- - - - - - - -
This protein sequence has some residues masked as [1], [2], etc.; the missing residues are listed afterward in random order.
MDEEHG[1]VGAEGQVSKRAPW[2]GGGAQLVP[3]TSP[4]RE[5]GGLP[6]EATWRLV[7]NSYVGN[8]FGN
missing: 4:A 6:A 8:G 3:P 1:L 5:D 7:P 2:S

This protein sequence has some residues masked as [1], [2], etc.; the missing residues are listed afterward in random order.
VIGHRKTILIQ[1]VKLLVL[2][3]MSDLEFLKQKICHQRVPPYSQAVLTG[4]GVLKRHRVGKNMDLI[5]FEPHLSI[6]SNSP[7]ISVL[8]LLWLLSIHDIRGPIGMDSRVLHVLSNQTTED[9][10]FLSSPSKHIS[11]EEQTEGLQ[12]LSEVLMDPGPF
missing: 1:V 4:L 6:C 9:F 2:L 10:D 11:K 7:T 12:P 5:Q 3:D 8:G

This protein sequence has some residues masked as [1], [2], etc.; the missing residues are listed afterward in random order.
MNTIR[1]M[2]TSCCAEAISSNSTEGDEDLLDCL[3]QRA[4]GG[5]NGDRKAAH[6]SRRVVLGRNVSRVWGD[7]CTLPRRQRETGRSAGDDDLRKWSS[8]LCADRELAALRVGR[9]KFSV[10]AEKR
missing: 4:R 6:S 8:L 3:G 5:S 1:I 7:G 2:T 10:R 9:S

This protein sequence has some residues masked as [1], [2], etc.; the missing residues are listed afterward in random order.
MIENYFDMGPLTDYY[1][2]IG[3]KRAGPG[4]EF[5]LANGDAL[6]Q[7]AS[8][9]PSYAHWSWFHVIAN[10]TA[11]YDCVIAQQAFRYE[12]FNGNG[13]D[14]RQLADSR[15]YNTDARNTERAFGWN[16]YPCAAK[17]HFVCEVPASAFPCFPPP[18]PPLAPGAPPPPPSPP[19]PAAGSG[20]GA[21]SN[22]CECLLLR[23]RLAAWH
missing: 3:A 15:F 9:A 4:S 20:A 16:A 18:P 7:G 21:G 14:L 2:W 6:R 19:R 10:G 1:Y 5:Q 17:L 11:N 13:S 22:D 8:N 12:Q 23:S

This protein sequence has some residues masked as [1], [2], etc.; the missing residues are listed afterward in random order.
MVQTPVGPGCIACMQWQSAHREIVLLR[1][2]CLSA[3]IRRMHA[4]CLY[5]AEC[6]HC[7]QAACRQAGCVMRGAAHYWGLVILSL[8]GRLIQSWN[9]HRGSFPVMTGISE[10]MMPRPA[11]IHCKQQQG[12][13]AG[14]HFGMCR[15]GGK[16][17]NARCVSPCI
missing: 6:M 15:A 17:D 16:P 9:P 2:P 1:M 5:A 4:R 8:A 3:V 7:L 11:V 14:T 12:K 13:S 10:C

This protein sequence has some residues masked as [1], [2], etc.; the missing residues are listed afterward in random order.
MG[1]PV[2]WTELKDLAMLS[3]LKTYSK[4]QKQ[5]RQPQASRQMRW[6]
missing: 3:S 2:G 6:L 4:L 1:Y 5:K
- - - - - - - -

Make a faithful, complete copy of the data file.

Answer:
This protein sequence has some residues masked as [1], [2], etc.; the missing residues are listed afterward in random order.
MDEEHG[1]VGAEGQVSKRAPW[2]GGGAQLVP[3]TSP[4]RE[5]GGLP[6]EATWRLV[7]NSYVGN[8]FGN
missing: 4:A 6:A 8:G 3:P 1:L 5:D 7:P 2:S

This protein sequence has some residues masked as [1], [2], etc.; the missing residues are listed afterward in random order.
VIGHRKTILIQ[1]VKLLVL[2][3]MSDLEFLKQKICHQRVPPYSQAVLTG[4]GVLKRHRVGKNMDLI[5]FEPHLSI[6]SNSP[7]ISVL[8]LLWLLSIHDIRGPIGMDSRVLHVLSNQTTED[9][10]FLSSPSKHIS[11]EEQTEGLQ[12]LSEVLMDPGPF
missing: 1:V 4:L 6:C 9:F 2:L 10:D 11:K 7:T 12:P 5:Q 3:D 8:G

This protein sequence has some residues masked as [1], [2], etc.; the missing residues are listed afterward in random order.
MNTIR[1]M[2]TSCCAEAISSNSTEGDEDLLDCL[3]QRA[4]GG[5]NGDRKAAH[6]SRRVVLGRNVSRVWGD[7]CTLPRRQRETGRSAGDDDLRKWSS[8]LCADRELAALRVGR[9]KFSV[10]AEKR
missing: 4:R 6:S 8:L 3:G 5:S 1:I 7:G 2:T 10:R 9:S

This protein sequence has some residues masked as [1], [2], etc.; the missing residues are listed afterward in random order.
MIENYFDMGPLTDYY[1][2]IG[3]KRAGPG[4]EF[5]LANGDAL[6]Q[7]AS[8][9]PSYAHWSWFHVIAN[10]TA[11]YDCVIAQQAFRYE[12]FNGNG[13]D[14]RQLADSR[15]YNTDARNTERAFGWN[16]YPCAAK[17]HFVCEVPASAFPCFPPP[18]PPLAPGAPPPPPSPP[19]PAAGSG[20]GA[21]SN[22]CECLLLR[23]RLAAWH
missing: 3:A 15:F 9:A 4:S 20:A 16:A 18:P 7:G 21:G 14:L 2:W 6:R 19:R 10:G 1:Y 5:Q 17:L 11:N 13:S 22:D 8:N 12:Q 23:S

This protein sequence has some residues masked as [1], [2], etc.; the missing residues are listed afterward in random order.
MVQTPVGPGCIACMQWQSAHREIVLLR[1][2]CLSA[3]IRRMHA[4]CLY[5]AEC[6]HC[7]QAACRQAGCVMRGAAHYWGLVILSL[8]GRLIQSWN[9]HRGSFPVMTGISE[10]MMPRPA[11]IHCKQQQG[12][13]AG[14]HFGMCR[15]GGK[16][17]NARCVSPCI
missing: 6:M 15:A 17:D 16:P 9:P 2:P 1:M 5:A 4:R 8:A 3:V 7:L 11:V 14:T 12:K 13:S 10:C

This protein sequence has some residues masked as [1], [2], etc.; the missing residues are listed afterward in random order.
MG[1]PV[2]WTELKDLAMLS[3]LKTYSK[4]QKQ[5]RQPQASRQMRW[6]
missing: 3:S 2:G 6:L 4:L 1:Y 5:K